At issue is the Multi-Market Study of Critical Information Needs (CIN), initiated last year under acting FCC Chairwoman Mignon L. Clyburn. The study aims to gauge news consumers’ access to “critical information” in six local markets, along with any negative impact from “barriers to entry” facing news producers in those markets. The commission chose Columbia as the test market in November because of its medium size, racial and ethnic diversity, and the nearby journalism school at the University of South Carolina.

According to a a research design document dated April 2013, parts of the study would involve taking a census of newspaper, radio, broadcast, and web coverage in a given market, along with surveying and interviewing local residents about their “critical information needs.”

But it’s another part of the study that has prompted critics to invoke images of FCC officials parachuting into local newsrooms to influence coverage decisions. The design calls for the FCC to interview management and staff at broadcast outlets in order

to ascertain the process by which stories are selected, station priorities (for content, production quality, and populations served), perceived station bias, perceived percent of news dedicated to each of the eight CINs, and perceived responsiveness to underserved populations.

Suggested questions directed to station managers in the voluntary interviews include, “What is the news philosophy of the station?” and “How much does community input influence news coverage decisions?”


 BO Docket No. 12-30

As part of its commitment to obtain useful data about the communications marketplace, the FCC’s Office of Communications Business Opportunities (OCBO) today announced it has selected Columbia, South Carolina to field-test the Research Design for its Multi-Market Study of Critical Information Needs (Research Design).  The site was chosen because it is a medium-sized market that is racially, ethnically and linguistically diverse.  Ease of travel for data collection, as well as having a nearby school of communications/journalism, also made it a model site.  The selection is the next step in OCBO’s process to ensure the Commission has a vetted research tool that can subsequently be used in markets nationwide.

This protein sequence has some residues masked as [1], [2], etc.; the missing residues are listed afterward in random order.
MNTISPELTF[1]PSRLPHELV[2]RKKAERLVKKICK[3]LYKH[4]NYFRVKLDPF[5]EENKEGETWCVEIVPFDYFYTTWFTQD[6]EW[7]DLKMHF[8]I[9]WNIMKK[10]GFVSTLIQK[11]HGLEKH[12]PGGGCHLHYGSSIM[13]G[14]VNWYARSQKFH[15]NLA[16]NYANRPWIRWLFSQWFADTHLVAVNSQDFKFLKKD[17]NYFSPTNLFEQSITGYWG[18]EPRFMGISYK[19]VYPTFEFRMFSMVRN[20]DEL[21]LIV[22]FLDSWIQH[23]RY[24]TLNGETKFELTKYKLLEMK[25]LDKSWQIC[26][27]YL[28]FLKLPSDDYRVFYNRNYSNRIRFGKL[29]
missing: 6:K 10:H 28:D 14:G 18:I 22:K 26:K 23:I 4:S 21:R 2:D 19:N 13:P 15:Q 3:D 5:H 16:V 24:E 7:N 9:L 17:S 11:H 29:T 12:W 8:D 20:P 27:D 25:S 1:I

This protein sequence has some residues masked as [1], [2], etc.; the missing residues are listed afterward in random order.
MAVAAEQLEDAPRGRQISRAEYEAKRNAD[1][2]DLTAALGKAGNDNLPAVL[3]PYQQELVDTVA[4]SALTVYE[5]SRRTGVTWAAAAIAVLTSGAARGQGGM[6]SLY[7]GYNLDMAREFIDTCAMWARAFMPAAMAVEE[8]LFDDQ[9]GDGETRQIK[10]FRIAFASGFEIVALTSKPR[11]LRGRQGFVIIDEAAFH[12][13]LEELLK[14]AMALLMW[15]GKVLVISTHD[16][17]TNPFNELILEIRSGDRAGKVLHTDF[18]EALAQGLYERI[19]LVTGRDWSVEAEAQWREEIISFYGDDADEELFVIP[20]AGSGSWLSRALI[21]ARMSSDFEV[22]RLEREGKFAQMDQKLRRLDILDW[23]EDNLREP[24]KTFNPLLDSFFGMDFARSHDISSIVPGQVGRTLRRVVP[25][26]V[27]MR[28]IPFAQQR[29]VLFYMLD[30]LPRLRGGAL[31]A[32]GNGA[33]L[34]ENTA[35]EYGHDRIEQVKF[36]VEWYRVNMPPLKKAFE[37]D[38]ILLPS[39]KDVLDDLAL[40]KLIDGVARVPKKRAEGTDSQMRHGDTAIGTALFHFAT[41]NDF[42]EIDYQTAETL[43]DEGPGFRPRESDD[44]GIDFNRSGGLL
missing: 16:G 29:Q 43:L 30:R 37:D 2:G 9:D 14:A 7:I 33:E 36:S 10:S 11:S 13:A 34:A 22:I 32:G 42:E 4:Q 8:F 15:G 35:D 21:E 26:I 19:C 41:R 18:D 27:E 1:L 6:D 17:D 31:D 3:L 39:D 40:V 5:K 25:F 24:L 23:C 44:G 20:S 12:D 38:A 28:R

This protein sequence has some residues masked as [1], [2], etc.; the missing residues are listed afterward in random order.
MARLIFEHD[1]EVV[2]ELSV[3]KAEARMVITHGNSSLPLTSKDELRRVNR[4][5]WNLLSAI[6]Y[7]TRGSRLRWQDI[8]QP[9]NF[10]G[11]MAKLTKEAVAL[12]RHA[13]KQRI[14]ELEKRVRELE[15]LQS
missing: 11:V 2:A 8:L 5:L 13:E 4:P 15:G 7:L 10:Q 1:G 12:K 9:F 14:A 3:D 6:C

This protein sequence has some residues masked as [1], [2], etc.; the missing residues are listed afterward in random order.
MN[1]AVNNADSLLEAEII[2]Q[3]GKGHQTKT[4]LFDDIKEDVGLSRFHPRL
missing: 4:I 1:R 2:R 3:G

The Commission is obligated  under § 257 of the Communications Act of 1934, as amended, to review and report to Congress on: (1) regulations prescribed to eliminate market entry barriers in the provision and ownership of telecommunications services and information services, or in the provision of parts or services to providers of telecommunications services and information services by entrepreneurs and other small businesses; and (2) proposals to eliminate statutory barriers to market entry by those entities, consistent with the public interest, convenience, and necessity.

In order to assess whether government action is needed to ensure that the information needs of all Americans are being met, including women and minorities, it is necessary to understand how the public acquires critical information, how the media ecosystem operates to provide this information, and what barriers exist to participation.  OCBO expects to complete this next phase of its Critical Information Needs Research no later than July 2014.

For more information about the Research Design Model or the pilot study, contact Daniel Margolis, via e-mail at or phone at 202-418-1377.


We plan to be all over this story!

About Albert N. Milliron 6991 Articles
Albert Milliron is the founder of Politisite. Milliron has been credentialed by most major news networks for Presidential debates and major Political Parties for political event coverage. Albert maintains relationships with the White House and State Department to provide direct reporting from the Administration’s Press team. Albert is the former Public Relations Chairman of the Columbia County Republican Party in Georgia. He is a former Delegate. Milliron is a veteran of the US Army Medical Department and worked for Department of Veterans Affairs, Department of Psychiatry.

2 Trackbacks / Pingbacks

  1. Government Minders in Newsrooms? | Iron Mill News Service
  2. FCC to Monitor America’s Newsrooms | AL7KT Amateur Radio